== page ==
LA, San Diego Schools Say They Won’t Reopen In The Fall As California Hospitalizations Hit Record Highs: Live Updates

LA, San Diego Schools Say They Won’t Reopen In The Fall As California Hospitalizations Hit Record Highs: Live Updates

Tyler Durden

Mon, 07/13/2020 – 14:56


  • LA, San Diego say schools won’t open in the fall
  • California hospitalizations hit record highs
  • Cuomo says schools won’t reopen until it’s safe
  • Arizona sees 1.1% daily jump in new cases
  • NYC reports no COVID-19 deaths in 24 hours for first time
  • Florida reports another 12k+ new cases
  • Slowing Sun Belt testing speeds hobbles Sun Belt outbreak
  • White House reportedly cancels Dr. Fauci media appearances
  • Hong Kong Disneyland to close July 15
  • Hong Kong closes restaurants, gyms
  • US approves accelerated trials for 2 vax candidates
  • Global COVID-19 cases top 13 million
  • US deaths climb by fewer than 500 cases
  • South Korea confirmed 62 new cases
  • China warns on travel to Australia
  • Hong Kong reported another 52 new cases

* * *

Update (1440ET): As President Trump moves to make federal aid contingent on schools reopening in the fall, local officials in California have announced that schools in LA and San Diego won’t reopen in the fall.

Together, the two districts enroll some 825,000 students. This means they are the largest in the country so far to abandon plans for even a partial physical return.

In a joint statement, the two school districts noted that while much has been learned about the virus, health recommendations remain vague and contradictory.

But “one fact is clear,” the statement said. “Those countries that have managed to safely reopen schools have done so with declining infection rates and on-demand testing available. California has neither. The skyrocketing infection rates of the past few weeks make it clear the pandemic is not under control.”

The decision comes as California reports 8,358 new cases (2.6%), exceeding the 14-day average of 7,800 and bringing its statewide total to 329,162 COVID-19 cases. Hospitalizations For July 12 climbed by 41 (0.5%) to hit 7,895, a new record high.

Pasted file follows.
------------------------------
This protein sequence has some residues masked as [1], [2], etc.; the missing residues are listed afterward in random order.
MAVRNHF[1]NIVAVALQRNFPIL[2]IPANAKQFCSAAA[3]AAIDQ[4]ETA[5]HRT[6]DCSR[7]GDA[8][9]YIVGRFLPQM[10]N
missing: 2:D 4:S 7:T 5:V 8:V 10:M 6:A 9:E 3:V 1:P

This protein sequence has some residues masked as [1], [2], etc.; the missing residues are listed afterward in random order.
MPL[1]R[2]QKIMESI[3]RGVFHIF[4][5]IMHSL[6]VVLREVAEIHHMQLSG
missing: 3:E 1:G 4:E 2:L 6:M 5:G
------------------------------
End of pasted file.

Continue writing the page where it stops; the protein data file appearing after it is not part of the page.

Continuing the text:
Gov Newsom will deliver a statement at 3pmET.

* * *
Update (1200ET):  After releasing his latest update on NY state’s numbers…

…Gov Cuomo said schools will only reopen when the data say it’s safe, adding that airports in the state will enforce quarantine rules

And accused Trump of attacking science and “denying reality”.

When evaluating the situation in NY’s schools, Cuomo claimed a “safety valve” will be implemented by the state will close schools if infections spike.

* * *

Update (1120ET): There were 1,357 new coronavirus cases (+1.1%) and eight new deaths reported in Arizona on Monday, bringing the statewide total to 123,824 confirmed cases and 2,245 total deaths as of Monday. That’s compared with a 7-day average of 3.2%.

The data are in line with a trend where Monday sees a dip from the prior day due to a weekend backlog, which is typically cleared on Tuesday, which has typically seen much higher case counts. Across the state, the number of confirmed coronavirus cases topped 123,000, a week after reaching the 100,000 mark.

Hospitalizations remain at record highs.

* * *

Update (1110ET): For the first time since the coronavirus outbreak began, New York City Mayor Bill de Blasio said there were no deaths reported within a 24-hour period.

“The fact is for the first time in months we have a 24-hour period where no one in this city died from the Coronavirus, it is so striking and so moving,” de Blasio said during the press briefing. “Twenty four hours where no one dies, let’s have many more days like that,” the mayor added.